Are They Your Friend, Your Ministry, Or An Energy Vampire?

Are They Your Friend, Your Ministry, Or An Energy Vampire?

house Annie Hutchison Feb 13, 2024

At the start of 2023, I had an epiphany moment where I went from asking, “Do my friends like being around me? Am I good enough?” to asking, “How can I make their life a little better each time I see them? How can I give them Jesus?”

This one shift in my thinking had such a profound impact on my psyche and relationships that I want to share it with you.

I am majorly insecure by nature. I think it comes with the territory of being a perfectionistic over-analyzer. I also tend to like everyone, because each and every person I have ever met is truly spectacular. These two facts about me have led to me naturally going down this spiral of I reach out and invite this cool person to hang out, maybe they say yes, maybe they say no, but either way I am going down a rabbit-hole of “how do I impress them, make them like me, make them see anything good in me?”

By the time we get together, I am an awkward mess and I am living so much in my head that very few potential friends have had the compassion or desire to keep being my friend. Because of this, I have really struggled to make and keep friends as an adult.

When I shifted my thinking from focusing on my merits, to what value I can add to the other person. I noticed that my friends’ roster went from 2 people to 12.

I also noticed that because I was so preoccupied with listening to them as they spoke and trying to encourage, support, and lift their eyes to Jesus, I wasn’t acting like my usual socially awkward, sometimes obnoxiously boastful self. I was able to make genuine connections with my friends and I was able to love them well.

This one mental shift took me from being insecure and focused on trying to prove my worth, to listening and seeing these friends. Because I was focused on hearing their heart, and serving them in a healthy and sustainable way, I found I was able to have deeper and more meaningful relationships.

If you find yourself in a place where you feel like you are already there: asking how you can encourage, support, and love the other person. But you still don’t have deep meaningful relationships, then we have to talk about the rule of reciprocity and how knowing this one thing will help you identify who your true friends are, and how to love others who might be categorized as your ministry (because they need and deserve love, but are not in a place to offer anything back to you). It also helps you identify the energy vampires and avoid them.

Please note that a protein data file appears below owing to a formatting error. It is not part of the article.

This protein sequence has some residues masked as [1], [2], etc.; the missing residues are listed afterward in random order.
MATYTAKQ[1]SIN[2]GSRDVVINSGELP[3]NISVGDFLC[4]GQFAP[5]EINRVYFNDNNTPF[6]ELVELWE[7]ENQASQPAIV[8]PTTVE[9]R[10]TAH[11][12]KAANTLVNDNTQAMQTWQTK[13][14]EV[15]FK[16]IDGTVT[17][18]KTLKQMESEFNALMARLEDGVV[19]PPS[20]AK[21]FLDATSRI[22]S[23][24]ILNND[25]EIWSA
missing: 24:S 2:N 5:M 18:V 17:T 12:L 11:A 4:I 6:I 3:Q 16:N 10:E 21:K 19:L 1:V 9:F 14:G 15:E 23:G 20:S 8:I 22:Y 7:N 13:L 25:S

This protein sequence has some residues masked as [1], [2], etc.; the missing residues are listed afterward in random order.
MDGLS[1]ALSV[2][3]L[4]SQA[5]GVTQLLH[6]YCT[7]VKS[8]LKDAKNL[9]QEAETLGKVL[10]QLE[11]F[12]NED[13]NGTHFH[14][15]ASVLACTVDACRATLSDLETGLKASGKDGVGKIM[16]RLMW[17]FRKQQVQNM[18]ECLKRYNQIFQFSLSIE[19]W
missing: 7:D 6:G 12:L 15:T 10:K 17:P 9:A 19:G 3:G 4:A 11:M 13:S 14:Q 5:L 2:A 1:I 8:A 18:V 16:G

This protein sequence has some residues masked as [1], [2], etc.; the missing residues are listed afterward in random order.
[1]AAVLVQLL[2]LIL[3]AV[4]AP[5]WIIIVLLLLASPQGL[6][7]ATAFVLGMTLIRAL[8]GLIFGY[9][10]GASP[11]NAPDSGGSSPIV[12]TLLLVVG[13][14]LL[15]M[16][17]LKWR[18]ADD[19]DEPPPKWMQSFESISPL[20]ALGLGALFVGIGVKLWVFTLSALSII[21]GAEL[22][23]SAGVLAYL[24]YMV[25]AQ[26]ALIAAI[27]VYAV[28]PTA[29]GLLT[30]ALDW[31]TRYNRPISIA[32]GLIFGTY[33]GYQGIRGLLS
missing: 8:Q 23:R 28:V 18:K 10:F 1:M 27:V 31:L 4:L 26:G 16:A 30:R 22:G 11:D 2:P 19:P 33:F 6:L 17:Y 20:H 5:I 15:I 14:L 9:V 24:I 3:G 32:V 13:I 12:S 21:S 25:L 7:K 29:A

Robert B. Cialdini says that the rule of reciprocity is “we should try to repay what another person has provided us” (Influence: The Psychology of Persuasion). This rule is so deeply ingrained in the human psyche that it can be observed in every culture worldwide. So what happens when you invite a friend over for a meal or playdate, and they don’t reciprocate? What do you do when you keep calling and pursuing another friend, but they never seem to call you or want to invite you to do things?

In my own life two things have occurred, I am either too hurt by their failure to reciprocate that I stop trying and let the friendship go, or I feel called to invest in that person, even if they are unable to reciprocate and in my mind I call them my ministry.

You see, when I was in my early 20s, my very dearest friend Amy would call and ask me out for a coffee date at least once a month. She was so good at pursuing me and modeling how to be a good friend that over the span of a decade I am happy to say, I am a much better person and friend because of her example. In the first year or two of our friendship I think I would have to be categorized as her ministry, because I was such a mess of a person I didn’t even think to offer anything back. I didn’t call or instigate, but I was so excited when she asked me to hang out.

Sometimes, friends come with wounds and poor relationship skills and they need someone who is further down the path to love them, point them to Jesus, and model healthy relational skills. These are the people who will never instigate, but genuinely love spending time with you and will accept your invitation. These are the ministry friends.

The last category, I call energy vampires. These are people that you admire, that you invite to gatherings, who seem like they want to spend time with you, but then without explanation, flake on you. These are people who demonstrate over a period of time that they are not interested in investing in you and do not enjoy spending time with you. They will take all of your efforts and leave you feeling drained when you are done.

Beware of the energy vampires and give yourself permission to let them go. Your energy is best spent when you are investing in friends that will be iron sharpening iron, and friends who you feel blessed to bless, even if they aren’t in a season to offer much back to you in return.

Life is too short to waste it chasing after energy vampires. I can honestly say that I would rather be in a lonely place with Jesus, than in a room full of energy vampires: people who see me as a commodity to be spent, rather than a person of great value.

I hope this helps you in your relationships this Valentine’s week. I pray that the love of Christ fills your life and that you are a person who knows how to love others well and point people to Jesus.